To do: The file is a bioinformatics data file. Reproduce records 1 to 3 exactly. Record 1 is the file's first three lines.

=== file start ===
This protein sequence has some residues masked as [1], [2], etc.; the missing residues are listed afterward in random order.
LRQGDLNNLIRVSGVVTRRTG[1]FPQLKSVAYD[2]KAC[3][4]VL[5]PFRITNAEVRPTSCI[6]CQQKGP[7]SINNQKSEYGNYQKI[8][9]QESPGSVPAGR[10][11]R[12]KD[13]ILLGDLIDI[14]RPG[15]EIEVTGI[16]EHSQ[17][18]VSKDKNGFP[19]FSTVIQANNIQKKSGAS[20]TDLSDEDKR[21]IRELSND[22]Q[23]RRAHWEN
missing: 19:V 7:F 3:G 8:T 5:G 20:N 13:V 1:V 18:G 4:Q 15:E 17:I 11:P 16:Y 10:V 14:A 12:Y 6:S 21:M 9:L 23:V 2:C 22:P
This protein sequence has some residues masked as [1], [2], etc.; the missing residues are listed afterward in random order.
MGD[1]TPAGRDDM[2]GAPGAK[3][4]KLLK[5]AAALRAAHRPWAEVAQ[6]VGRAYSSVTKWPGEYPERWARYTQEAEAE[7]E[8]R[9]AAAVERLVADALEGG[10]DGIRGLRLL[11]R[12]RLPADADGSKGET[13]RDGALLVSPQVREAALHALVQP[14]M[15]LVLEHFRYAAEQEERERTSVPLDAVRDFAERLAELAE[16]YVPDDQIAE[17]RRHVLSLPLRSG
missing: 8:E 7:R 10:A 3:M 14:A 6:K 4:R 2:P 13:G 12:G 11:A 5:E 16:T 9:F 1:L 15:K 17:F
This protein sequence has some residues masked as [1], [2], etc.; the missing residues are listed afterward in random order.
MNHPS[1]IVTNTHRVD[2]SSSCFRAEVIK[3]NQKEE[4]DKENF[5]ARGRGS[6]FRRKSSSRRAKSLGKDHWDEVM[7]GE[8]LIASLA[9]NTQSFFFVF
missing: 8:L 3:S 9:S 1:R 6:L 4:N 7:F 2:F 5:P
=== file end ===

This protein sequence has some residues masked as [1], [2], etc.; the missing residues are listed afterward in random order.
LRQGDLNNLIRVSGVVTRRTG[1]FPQLKSVAYD[2]KAC[3][4]VL[5]PFRITNAEVRPTSCI[6]CQQKGP[7]SINNQKSEYGNYQKI[8][9]QESPGSVPAGR[10][11]R[12]KD[13]ILLGDLIDI[14]RPG[15]EIEVTGI[16]EHSQ[17][18]VSKDKNGFP[19]FSTVIQANNIQKKSGAS[20]TDLSDEDKR[21]IRELSND[22]Q[23]RRAHWEN
missing: 19:V 7:F 3:G 8:T 5:G 20:N 13:V 1:V 18:G 4:Q 15:E 17:I 11:P 16:Y 10:V 14:A 12:Y 6:S 21:M 9:L 23:V 2:C 22:P
This protein sequence has some residues masked as [1], [2], etc.; the missing residues are listed afterward in random order.
MGD[1]TPAGRDDM[2]GAPGAK[3][4]KLLK[5]AAALRAAHRPWAEVAQ[6]VGRAYSSVTKWPGEYPERWARYTQEAEAE[7]E[8]R[9]AAAVERLVADALEGG[10]DGIRGLRLL[11]R[12]RLPADADGSKGET[13]RDGALLVSPQVREAALHALVQP[14]M[15]LVLEHFRYAAEQEERERTSVPLDAVRDFAERLAELAE[16]YVPDDQIAE[17]RRHVLSLPLRSG
missing: 8:E 7:R 10:A 3:M 14:A 6:K 4:R 2:P 13:G 12:G 11:A 5:E 16:T 9:F 1:L 15:K 17:F
This protein sequence has some residues masked as [1], [2], etc.; the missing residues are listed afterward in random order.
MNHPS[1]IVTNTHRVD[2]SSSCFRAEVIK[3]NQKEE[4]DKENF[5]ARGRGS[6]FRRKSSSRRAKSLGKDHWDEVM[7]GE[8]LIASLA[9]NTQSFFFVF
missing: 8:L 3:S 9:S 1:R 6:L 4:N 7:F 2:F 5:P